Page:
The Lite Side

FBI on WinXP Security Flaws

- 2001.12.26

This just in from the Lite Side's Washington bureau:

WASHINGTON - The FBI's cybercrime unit warned consumers today to take additional steps beyond those recommended by Microsoft to protect against hackers who might try to exploit flaws discovered in the newest version of Windows software, Windows XP.

In addition to installing a free software fix offered by Microsoft, users were also told to disable the product's "universal plug and play" features. Other security fixes suggested to secure XP include:

  • Users have little to worry about if the computer is not connected to the Internet, say experts. "It would be a good idea to not even have a phone or cable TV in the same room as your Windows computer," said Nelson Bloodstone, with the National Windows Flaw Management Unit of the FBI. "As a matter of fact, if you had your own independent power supply not connected to the national power grid, that wouldn't hurt either - if you get my meaning. "
  • A computer which is not operable cannot be hacked. "Next time you get the blue screen of death, just leave it there," said Bloodstone. "What's the worst thing that could happen? Some hacker might come along and fix your computer."
  • Never, ever plug anything into your computer. "Embedded chips inside of digital cameras surreptitiously send signals to hackers," according to WarEz RooolZ, a hacker we talked to last night on an AOL chat board. "As soon as you plug it in, it starts sending us pictures of your house. And if you leave your wallet within ten feet of your scanner, you're screwed."

Other tips on the list include:

  • A recently formatted hard drive is a more secure hard drive.
  • OS/2 Warp is so secure that we can't find a copy to test for security flaws.
  • Terrorists posing as computer programmers are probably the source of most of the flaws of Windows software. FBI agents plan to interview everyone in Redmond who talks like a programmer but can't actually program. This screening is expected to take several years.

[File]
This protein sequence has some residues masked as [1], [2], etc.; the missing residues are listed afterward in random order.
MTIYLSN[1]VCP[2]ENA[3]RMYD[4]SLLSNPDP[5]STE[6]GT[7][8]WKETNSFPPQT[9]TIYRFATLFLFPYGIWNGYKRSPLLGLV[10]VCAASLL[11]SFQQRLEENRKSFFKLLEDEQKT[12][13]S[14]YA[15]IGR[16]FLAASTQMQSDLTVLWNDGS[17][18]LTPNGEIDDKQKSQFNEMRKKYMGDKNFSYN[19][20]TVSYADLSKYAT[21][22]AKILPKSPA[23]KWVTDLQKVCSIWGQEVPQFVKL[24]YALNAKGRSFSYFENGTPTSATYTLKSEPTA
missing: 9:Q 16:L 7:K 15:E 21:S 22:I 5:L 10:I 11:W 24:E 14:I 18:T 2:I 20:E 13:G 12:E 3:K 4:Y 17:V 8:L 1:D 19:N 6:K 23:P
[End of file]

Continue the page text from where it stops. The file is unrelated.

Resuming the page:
• A Windows computer could be considered reasonably secure if there was not any actual software on it.
  • Just because your computer's keyboard doesn't work doesn't mean the computer cannot be hacked.
  • Wipe the hard drive and reinstall from the CD every day. You'll need to be in close contact with Microsoft because of the multiple install restrictions on Windows.
  • Don't use Linux, because it's a "foreign operating system (FOS)." The FBI can't protect you if it can't hack into your computer.
  • Consumers are reminded (yet again) that just because there aren't many viruses and worms and Trojan horses for the Mac, that might not be the case in the future. There isn't anything inherent to the Mac OS that prevents hackers from doing the same thing they do to Windows every day. "The possibility of a future threat is just as dangerous as an already hacked computer," said Twindell Llarrssenn, manager of the FBI's Possibly UnAmerican OS Warning Group. "Macs might start being hacked any second now. Any second like . . . now. Or now. Or even . . . now. You never know."

Microsoft responded to these tips by reminding everyone to download and install the latest security patch for Windows. In fact, Windows XP is so advanced, it automatically connects to the Internet and reinstalls itself without telling you, just for your convenience. These reinstalls occur once a week whether or not an upgrade is posted, "just in case we find another flaw," according to an unnamed Microsoft spokesman who works in cubicle 42128 in Building G at the sprawling Redmond campus.

Of course, after three such installs, the system stops working altogether, providing the "ultimate in security from Microsoft."

Jeff Adkins is a science teacher who isn't afraid to state his preferences in computing platforms. In his classroom he has everything from a Quadra 700 to a 500 MHz CD/R-CD/RW iMac, and they all work together nicely. He also writes Mac Lab Report for Low End Mac. and maintains a site for astronomy teachers at

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